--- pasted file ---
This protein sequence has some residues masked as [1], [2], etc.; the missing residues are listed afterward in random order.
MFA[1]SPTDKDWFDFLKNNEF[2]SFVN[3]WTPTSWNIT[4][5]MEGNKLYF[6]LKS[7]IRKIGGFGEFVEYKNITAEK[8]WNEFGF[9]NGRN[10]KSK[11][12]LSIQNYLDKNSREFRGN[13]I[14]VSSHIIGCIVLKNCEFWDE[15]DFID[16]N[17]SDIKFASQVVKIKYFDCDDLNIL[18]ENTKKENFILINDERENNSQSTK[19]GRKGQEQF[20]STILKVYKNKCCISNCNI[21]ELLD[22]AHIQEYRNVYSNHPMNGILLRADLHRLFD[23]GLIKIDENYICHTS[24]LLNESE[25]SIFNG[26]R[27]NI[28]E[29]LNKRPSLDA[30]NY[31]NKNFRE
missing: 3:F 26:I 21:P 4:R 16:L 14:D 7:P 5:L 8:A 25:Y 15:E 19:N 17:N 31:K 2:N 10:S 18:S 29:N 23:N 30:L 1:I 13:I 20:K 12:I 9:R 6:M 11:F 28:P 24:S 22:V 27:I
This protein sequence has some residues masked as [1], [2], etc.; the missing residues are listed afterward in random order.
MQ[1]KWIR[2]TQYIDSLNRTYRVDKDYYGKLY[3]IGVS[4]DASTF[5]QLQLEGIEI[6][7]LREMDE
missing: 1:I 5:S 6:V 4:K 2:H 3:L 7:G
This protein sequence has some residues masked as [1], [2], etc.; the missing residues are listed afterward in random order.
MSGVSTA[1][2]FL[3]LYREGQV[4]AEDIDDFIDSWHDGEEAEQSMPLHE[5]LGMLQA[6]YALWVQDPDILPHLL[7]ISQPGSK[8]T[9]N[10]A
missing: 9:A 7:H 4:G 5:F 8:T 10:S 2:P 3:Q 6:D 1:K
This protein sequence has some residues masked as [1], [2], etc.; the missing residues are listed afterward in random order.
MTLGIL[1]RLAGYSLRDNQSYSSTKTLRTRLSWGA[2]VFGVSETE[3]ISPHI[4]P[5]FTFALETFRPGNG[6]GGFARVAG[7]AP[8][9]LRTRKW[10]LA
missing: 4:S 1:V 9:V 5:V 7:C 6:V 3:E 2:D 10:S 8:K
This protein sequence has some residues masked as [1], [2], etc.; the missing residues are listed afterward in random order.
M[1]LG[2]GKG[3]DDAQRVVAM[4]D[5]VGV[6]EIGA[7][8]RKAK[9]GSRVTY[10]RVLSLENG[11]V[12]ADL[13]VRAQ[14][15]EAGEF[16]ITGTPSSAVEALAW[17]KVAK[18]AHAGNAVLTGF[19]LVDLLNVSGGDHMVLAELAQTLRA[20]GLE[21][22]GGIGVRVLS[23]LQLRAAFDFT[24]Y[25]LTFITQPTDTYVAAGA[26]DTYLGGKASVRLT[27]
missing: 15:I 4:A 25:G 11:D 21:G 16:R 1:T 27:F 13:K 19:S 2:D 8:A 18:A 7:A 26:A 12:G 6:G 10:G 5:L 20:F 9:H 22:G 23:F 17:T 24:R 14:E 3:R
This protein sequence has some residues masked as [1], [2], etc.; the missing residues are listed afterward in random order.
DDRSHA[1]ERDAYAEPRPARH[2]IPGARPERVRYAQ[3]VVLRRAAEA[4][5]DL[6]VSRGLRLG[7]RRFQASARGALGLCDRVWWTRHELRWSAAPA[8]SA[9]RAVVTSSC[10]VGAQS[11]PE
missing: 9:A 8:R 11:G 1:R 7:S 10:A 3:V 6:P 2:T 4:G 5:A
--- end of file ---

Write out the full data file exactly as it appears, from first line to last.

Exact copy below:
This protein sequence has some residues masked as [1], [2], etc.; the missing residues are listed afterward in random order.
MFA[1]SPTDKDWFDFLKNNEF[2]SFVN[3]WTPTSWNIT[4][5]MEGNKLYF[6]LKS[7]IRKIGGFGEFVEYKNITAEK[8]WNEFGF[9]NGRN[10]KSK[11][12]LSIQNYLDKNSREFRGN[13]I[14]VSSHIIGCIVLKNCEFWDE[15]DFID[16]N[17]SDIKFASQVVKIKYFDCDDLNIL[18]ENTKKENFILINDERENNSQSTK[19]GRKGQEQF[20]STILKVYKNKCCISNCNI[21]ELLD[22]AHIQEYRNVYSNHPMNGILLRADLHRLFD[23]GLIKIDENYICHTS[24]LLNESE[25]SIFNG[26]R[27]NI[28]E[29]LNKRPSLDA[30]NY[31]NKNFRE
missing: 3:F 26:I 21:P 4:R 16:L 14:D 7:P 5:L 8:A 25:Y 15:E 19:N 17:N 31:K 2:N 10:S 18:S 29:N 23:N 30:L 1:I 13:I 20:K 12:I 9:R 6:M 11:F 28:P 24:S 22:V 27:I
This protein sequence has some residues masked as [1], [2], etc.; the missing residues are listed afterward in random order.
MQ[1]KWIR[2]TQYIDSLNRTYRVDKDYYGKLY[3]IGVS[4]DASTF[5]QLQLEGIEI[6][7]LREMDE
missing: 1:I 5:S 6:V 4:K 2:H 3:L 7:G
This protein sequence has some residues masked as [1], [2], etc.; the missing residues are listed afterward in random order.
MSGVSTA[1][2]FL[3]LYREGQV[4]AEDIDDFIDSWHDGEEAEQSMPLHE[5]LGMLQA[6]YALWVQDPDILPHLL[7]ISQPGSK[8]T[9]N[10]A
missing: 9:A 7:H 4:G 5:F 8:T 10:S 2:P 3:Q 6:D 1:K
This protein sequence has some residues masked as [1], [2], etc.; the missing residues are listed afterward in random order.
MTLGIL[1]RLAGYSLRDNQSYSSTKTLRTRLSWGA[2]VFGVSETE[3]ISPHI[4]P[5]FTFALETFRPGNG[6]GGFARVAG[7]AP[8][9]LRTRKW[10]LA
missing: 4:S 1:V 9:V 5:V 7:C 6:V 3:E 2:D 10:S 8:K
This protein sequence has some residues masked as [1], [2], etc.; the missing residues are listed afterward in random order.
M[1]LG[2]GKG[3]DDAQRVVAM[4]D[5]VGV[6]EIGA[7][8]RKAK[9]GSRVTY[10]RVLSLENG[11]V[12]ADL[13]VRAQ[14][15]EAGEF[16]ITGTPSSAVEALAW[17]KVAK[18]AHAGNAVLTGF[19]LVDLLNVSGGDHMVLAELAQTLRA[20]GLE[21][22]GGIGVRVLS[23]LQLRAAFDFT[24]Y[25]LTFITQPTDTYVAAGA[26]DTYLGGKASVRLT[27]
missing: 15:I 4:A 25:G 11:D 21:G 16:R 1:T 27:F 13:K 19:S 2:D 8:A 18:A 7:A 26:A 12:G 6:G 10:G 5:L 20:F 9:H 22:G 23:F 17:T 24:R 14:E 3:R
This protein sequence has some residues masked as [1], [2], etc.; the missing residues are listed afterward in random order.
DDRSHA[1]ERDAYAEPRPARH[2]IPGARPERVRYAQ[3]VVLRRAAEA[4][5]DL[6]VSRGLRLG[7]RRFQASARGALGLCDRVWWTRHELRWSAAPA[8]SA[9]RAVVTSSC[10]VGAQS[11]PE
missing: 9:A 8:R 11:G 1:R 7:S 10:A 3:V 6:P 2:T 4:G 5:A